Own any victim stories and beliefs you have and figure out why you might hold onto them. What do they give you when you believe they are true? What do they cost you? Is there something else (more healthy) that you could replace those beliefs with? Rewrite some better beliefs and post them somewhere you see them daily.

Explore letting go

Figure out who you could be if you let go of the victim identity. What would your mindset be? How could you respond to life if you saw yourself as strong, blessed, capable, fortunate and whole? What if you see yourself as a champion instead of a victim? This may take a while to clearly see yourself as a victor, but you can do it.

Write down the qualities and attributes you want to embody. How do you want people to see you? What qualities do you want to be known for? You cannot become something you can't even see. The first step is to get clarity on what you want.

Stop the blame game

Stop blaming others or circumstances for the way you are feeling. You are responsible for how you feel. Emotions do arise that you can't control; but once they arrive, you do have the power to process through them and choose your mindset. (Unless you are suffering from clinical depression or an anxiety disorder, which can make choosing your attitude difficult to impossible to do by yourself. Seek help from a medical professional.)

Most of us do have the power to choose our perspective, and our perspective determines how we feel. If you don't know how to use that power, you may need a counselor or coach to help you learn how. It is a skill and can be taught to most people.

Change your perspective

First, choose gratitude. In the very moment you are dwelling on what's wrong in your life, there are many things you could focus on that are blessings. Your blessings always outweigh the challenges. You may need to start a gratitude journal to help you focus on the good every day.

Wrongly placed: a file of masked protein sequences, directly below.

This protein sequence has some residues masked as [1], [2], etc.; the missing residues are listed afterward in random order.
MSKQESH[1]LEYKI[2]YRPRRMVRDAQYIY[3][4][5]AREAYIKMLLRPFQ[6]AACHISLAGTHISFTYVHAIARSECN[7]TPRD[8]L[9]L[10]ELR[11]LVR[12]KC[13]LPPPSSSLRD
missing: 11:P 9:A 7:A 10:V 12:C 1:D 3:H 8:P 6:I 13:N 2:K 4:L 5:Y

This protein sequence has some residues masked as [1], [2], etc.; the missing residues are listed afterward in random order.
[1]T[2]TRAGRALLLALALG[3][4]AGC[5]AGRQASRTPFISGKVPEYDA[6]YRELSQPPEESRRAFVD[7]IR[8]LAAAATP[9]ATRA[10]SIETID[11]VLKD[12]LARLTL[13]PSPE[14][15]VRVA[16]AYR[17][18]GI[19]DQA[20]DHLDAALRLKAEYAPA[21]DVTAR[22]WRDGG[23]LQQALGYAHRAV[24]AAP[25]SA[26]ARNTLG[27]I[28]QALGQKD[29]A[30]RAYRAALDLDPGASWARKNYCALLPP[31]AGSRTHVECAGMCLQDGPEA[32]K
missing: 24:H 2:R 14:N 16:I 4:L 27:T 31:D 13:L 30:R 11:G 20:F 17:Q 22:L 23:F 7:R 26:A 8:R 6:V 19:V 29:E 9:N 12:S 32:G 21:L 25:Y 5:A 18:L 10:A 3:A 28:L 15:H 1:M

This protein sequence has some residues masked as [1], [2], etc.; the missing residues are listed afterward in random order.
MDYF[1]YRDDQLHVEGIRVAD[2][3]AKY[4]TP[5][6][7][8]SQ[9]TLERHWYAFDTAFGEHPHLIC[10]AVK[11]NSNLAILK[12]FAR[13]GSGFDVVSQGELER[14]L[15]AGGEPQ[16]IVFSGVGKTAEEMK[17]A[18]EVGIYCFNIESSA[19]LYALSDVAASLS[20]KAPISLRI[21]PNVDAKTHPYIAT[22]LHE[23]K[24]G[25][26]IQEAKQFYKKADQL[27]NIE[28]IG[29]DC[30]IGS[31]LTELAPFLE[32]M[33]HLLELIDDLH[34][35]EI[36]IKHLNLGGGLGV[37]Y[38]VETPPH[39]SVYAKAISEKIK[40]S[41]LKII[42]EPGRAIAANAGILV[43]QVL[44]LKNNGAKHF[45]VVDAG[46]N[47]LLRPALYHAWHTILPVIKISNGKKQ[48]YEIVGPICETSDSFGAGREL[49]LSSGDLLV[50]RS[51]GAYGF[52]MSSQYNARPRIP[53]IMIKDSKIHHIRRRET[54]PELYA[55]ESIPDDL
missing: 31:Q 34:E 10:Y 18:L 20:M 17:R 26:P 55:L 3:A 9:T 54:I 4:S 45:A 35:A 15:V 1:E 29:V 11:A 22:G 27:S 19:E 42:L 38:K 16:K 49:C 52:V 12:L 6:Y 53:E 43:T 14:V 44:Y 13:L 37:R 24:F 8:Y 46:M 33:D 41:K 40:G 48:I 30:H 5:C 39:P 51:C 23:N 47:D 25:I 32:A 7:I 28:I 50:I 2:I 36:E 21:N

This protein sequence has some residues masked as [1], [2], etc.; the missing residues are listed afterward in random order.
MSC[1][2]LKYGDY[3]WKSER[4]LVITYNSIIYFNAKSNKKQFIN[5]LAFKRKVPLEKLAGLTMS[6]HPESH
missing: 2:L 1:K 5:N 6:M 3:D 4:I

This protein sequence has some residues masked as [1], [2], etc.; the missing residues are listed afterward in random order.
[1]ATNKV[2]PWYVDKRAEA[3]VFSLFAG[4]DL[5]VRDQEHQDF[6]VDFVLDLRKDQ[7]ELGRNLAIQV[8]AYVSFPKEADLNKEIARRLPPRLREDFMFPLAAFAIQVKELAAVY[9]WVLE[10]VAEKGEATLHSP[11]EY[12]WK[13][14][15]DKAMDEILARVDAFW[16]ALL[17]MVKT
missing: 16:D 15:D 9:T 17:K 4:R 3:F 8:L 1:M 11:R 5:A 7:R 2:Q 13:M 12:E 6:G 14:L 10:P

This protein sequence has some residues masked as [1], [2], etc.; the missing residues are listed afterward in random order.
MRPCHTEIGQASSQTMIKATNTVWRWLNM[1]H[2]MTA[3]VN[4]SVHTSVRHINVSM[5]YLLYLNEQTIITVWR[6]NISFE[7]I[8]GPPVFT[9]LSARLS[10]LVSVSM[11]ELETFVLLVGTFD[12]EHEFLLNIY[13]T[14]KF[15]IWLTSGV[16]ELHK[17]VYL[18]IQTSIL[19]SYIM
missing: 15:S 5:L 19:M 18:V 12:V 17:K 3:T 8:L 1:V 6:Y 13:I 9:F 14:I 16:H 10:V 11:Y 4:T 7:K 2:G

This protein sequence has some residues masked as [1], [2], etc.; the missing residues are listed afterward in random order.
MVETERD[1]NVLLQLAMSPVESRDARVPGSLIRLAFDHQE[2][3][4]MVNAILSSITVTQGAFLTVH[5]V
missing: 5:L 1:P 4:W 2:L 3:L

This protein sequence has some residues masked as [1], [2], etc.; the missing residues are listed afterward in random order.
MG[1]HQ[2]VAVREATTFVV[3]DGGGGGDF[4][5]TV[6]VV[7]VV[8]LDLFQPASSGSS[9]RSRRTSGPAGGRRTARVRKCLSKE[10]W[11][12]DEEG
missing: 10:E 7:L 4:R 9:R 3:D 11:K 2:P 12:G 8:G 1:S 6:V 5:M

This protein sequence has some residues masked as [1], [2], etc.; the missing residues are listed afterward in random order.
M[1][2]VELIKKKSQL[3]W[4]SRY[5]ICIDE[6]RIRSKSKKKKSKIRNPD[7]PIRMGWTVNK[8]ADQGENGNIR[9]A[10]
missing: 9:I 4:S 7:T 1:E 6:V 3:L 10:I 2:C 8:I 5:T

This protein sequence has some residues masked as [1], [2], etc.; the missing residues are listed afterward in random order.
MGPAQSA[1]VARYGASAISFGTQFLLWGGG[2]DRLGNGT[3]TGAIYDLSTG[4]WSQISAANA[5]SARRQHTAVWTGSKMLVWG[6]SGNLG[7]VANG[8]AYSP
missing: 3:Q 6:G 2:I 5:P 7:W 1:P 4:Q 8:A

You can also work to change your perspective about how life and the universe work. Most of us have a subconscious belief that the universe is a dangerous place where we can lose, get hurt, or be cheated and unfairly treated. We see the universe as "against" us, messing with us, and even trying to trip us up. With this perspective, we are always a powerless victim who is blown about by chaos and bad luck.

Instead, you can choose to believe the universe is ultimately on your side. It is a wise teacher, constantly using what happens to create your perfect classroom journey. You could believe that everything that happens is used to grow you and make you stronger, wise and more loving. Things don't happen to you, they happen for you. At least, you could choose this mindset if you wanted to and you would find your outlook would be more positive.

You can do this.

More LIFEadvice:

Kimberly Giles

About the Author: Kimberly Giles

Coach Kim Giles is a master life coach and speaker who helps clients improve themselves and their relationships. She is the author of "Choosing Clarity: The Path to Fearlessness" and has a free clarity assessment available on her website. Learn more at

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Coach Kim Giles is a master life coach and speaker who helps clients improve themselves and their relationships. She is the author of "Choosing Clarity: The Path to Fearlessness" and has a free clarity assessment available on her website. Learn more at